1.a ridge of sand created by the wind

--- >>>
  • dunderhead
  • dundathu pine
  • dunce's cap
  • dunce cap
  • dunce
  • duncan james corrow grant
  • duncan grant
  • duncan
  • dun
  • dumuzi
  • dune buggy
  • dune cycling
  • dung
  • dung beetle
  • dungaree
  • dungeness crab
  • dungeon
  • dunghill
  • dunk
  • dunk shot
  • european cranberry
  • peruvian mastic tree
  • united states fish and wildlife service
  • cubic yard
  • first-rate
  • starting line
  • tripling
  • boston ivy
  • eurhythmics
  • atheist

  • turn out good
    to end satisfactorily
    The cake turned out good. It was delicious.
    More Idioms ...

    Login/Register to access massive collection of FREE questions and answers.

    I'll love you ________ the end of time.

    My Account / Test History

    Our Solar System. Download from App Store
    Basic English Usage
    English Phrases
    "Can" and "able to" are the same in the present tense:
  • Can you take on this project?

    Yes, I can take on this project.
  • Are you able to take on this project?

    Yes, I'm able to take on this project.

    The negative forms are can't and not able to - or unable to:
  • Sorry, I can't take on this project.
  • Unfortunately, I'm not able to take on this project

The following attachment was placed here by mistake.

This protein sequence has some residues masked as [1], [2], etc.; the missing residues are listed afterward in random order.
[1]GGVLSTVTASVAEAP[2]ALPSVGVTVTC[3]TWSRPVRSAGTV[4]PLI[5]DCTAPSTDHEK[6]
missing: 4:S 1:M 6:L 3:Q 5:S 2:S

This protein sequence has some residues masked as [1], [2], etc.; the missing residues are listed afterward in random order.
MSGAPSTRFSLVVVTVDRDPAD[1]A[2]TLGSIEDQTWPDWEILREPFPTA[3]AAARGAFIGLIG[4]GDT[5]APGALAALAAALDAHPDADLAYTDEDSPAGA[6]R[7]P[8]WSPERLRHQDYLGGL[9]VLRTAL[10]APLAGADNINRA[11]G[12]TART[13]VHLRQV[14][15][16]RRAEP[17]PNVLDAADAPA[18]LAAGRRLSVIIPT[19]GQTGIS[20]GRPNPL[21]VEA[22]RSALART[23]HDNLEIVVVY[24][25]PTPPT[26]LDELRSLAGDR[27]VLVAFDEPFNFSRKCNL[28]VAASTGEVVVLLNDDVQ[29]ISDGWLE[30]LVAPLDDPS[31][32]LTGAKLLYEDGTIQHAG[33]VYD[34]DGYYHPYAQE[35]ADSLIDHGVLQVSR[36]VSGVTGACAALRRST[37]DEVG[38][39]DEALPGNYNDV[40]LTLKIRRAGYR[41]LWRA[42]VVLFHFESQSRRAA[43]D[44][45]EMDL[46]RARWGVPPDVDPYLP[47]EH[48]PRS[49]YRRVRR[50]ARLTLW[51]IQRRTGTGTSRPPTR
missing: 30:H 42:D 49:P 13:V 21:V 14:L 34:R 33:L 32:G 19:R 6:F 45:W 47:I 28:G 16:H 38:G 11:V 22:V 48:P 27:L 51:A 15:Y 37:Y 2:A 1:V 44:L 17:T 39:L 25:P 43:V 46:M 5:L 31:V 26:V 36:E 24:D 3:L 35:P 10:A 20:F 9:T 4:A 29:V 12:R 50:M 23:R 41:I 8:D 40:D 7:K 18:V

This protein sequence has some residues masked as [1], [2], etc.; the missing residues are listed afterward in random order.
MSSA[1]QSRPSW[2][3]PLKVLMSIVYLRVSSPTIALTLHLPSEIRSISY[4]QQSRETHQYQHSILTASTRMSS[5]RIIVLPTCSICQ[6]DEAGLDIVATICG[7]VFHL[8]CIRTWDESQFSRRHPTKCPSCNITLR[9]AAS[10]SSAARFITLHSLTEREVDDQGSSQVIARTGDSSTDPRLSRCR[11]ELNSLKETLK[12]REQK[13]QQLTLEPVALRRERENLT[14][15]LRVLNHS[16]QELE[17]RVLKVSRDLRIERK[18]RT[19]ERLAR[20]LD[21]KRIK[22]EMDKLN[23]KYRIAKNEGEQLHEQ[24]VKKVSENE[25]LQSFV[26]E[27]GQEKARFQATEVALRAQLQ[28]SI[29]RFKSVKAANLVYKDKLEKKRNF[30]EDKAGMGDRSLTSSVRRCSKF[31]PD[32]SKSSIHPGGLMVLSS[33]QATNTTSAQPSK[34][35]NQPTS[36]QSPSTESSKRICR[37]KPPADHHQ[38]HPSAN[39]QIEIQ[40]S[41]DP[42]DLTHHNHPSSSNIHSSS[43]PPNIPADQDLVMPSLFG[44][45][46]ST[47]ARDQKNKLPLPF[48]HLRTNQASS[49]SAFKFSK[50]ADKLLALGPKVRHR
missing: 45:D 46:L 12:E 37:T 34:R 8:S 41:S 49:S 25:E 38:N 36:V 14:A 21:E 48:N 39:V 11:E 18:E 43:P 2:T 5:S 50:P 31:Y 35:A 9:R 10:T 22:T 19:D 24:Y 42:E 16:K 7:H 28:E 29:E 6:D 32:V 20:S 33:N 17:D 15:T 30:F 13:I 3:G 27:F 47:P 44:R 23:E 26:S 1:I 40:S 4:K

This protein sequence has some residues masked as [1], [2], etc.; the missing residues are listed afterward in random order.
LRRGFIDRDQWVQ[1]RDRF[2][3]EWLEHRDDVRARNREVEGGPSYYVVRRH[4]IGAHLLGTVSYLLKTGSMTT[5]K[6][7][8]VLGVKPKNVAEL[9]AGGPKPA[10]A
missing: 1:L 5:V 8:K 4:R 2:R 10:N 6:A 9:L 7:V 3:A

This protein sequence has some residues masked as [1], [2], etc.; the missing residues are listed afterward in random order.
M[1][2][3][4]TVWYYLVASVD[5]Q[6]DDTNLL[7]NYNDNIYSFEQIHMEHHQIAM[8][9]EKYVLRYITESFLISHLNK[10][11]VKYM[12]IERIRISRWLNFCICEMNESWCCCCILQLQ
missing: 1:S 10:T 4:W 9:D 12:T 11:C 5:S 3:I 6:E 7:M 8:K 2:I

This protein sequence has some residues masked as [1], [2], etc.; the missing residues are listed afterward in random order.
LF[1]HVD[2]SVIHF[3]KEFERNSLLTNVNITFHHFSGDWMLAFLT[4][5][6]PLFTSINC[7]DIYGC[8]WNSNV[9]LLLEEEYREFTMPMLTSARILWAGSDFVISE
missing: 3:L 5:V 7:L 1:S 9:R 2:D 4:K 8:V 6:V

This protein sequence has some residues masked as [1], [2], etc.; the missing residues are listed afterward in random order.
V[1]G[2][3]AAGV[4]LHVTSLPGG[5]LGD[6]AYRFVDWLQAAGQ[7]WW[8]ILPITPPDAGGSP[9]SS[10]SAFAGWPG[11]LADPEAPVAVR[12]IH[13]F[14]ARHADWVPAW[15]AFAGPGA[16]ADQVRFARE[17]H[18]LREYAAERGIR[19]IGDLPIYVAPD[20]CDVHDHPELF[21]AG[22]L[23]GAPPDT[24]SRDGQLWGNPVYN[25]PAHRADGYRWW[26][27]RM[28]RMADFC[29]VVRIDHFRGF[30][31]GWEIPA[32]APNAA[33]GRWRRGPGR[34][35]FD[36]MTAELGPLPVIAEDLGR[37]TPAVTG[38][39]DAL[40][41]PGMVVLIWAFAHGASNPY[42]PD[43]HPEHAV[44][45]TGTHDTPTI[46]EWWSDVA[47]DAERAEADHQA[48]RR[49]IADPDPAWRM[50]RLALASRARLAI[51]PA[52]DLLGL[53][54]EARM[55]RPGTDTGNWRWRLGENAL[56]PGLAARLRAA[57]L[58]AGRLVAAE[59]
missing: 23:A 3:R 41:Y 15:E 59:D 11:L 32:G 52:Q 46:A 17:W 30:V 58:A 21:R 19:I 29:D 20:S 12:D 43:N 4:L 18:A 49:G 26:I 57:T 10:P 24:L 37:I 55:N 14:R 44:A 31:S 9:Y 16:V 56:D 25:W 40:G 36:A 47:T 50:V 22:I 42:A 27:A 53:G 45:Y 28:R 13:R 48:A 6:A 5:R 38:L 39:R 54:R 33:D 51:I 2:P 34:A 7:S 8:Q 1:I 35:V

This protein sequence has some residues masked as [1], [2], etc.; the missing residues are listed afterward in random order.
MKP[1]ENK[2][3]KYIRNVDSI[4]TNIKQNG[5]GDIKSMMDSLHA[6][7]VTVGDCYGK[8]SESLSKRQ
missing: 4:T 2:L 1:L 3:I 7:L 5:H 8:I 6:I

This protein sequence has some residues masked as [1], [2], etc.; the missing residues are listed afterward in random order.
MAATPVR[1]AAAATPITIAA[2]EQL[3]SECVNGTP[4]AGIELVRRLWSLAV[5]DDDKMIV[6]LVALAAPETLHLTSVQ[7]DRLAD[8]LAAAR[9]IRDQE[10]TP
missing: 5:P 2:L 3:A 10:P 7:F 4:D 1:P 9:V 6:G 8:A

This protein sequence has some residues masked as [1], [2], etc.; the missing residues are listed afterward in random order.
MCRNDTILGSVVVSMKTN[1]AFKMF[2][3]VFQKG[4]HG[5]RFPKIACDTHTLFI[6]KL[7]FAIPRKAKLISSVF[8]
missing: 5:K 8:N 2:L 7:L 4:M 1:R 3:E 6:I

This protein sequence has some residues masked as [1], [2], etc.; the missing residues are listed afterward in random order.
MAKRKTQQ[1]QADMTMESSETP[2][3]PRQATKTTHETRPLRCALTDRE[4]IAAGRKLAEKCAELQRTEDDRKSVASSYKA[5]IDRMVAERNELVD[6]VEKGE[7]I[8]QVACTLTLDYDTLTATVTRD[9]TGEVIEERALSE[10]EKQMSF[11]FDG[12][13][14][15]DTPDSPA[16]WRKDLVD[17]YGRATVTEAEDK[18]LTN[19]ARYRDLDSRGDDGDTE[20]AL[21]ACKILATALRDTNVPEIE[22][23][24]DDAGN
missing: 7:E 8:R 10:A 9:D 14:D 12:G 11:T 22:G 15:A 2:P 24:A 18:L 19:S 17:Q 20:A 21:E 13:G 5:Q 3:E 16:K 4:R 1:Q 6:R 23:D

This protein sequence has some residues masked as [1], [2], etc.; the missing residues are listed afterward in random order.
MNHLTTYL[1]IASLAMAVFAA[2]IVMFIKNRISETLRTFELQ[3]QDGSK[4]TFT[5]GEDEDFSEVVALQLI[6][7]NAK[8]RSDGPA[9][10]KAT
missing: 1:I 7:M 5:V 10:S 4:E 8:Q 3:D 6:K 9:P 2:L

• Unfortunately, I'm unable to take on this project.

    Can/can't are more informal and more common in everyday speaking. Able to and not able to / unable to are a little more formal.

    In the past, we use could/couldn't or was/wasn't able to (or was unable to):

    In general, both are used in the negative form:
  • I wasn't able to finish all my homework yesterday.
  • I was unable to finish all my homework yesterday.
  • I couldn't finish all my homework yesterday.

    But in the positive form, "was able to" is a little more common than "could":
  • I was able to leave work a little early yesterday.

    In the future, there is only will/won't be able to. Don't say "will can" or "won't can" - it's a common error in English!
  • I have some free time tomorrow, so I'll be able to work on this project.
  • Sorry, I won't be able to go fishing tomorrow. I have another commitment.

    When you are making a polite request for someone to do something, use "could" (more formal) or "can" (more informal):
  • Could you please bring me a glass of water?
  • Can you please bring me a glass of water?

    When asking about someone's abilities, you can use either CAN or ABLE TO:
  • Can you read Japanese?
  • Are you able to read Japanese?

    Can is probably more common in spoken English, simply because it's shorter.

  • .. Next ...
    My Account
    English Test
    Verbal Reasoning
    GK Quiz
    Grammar Test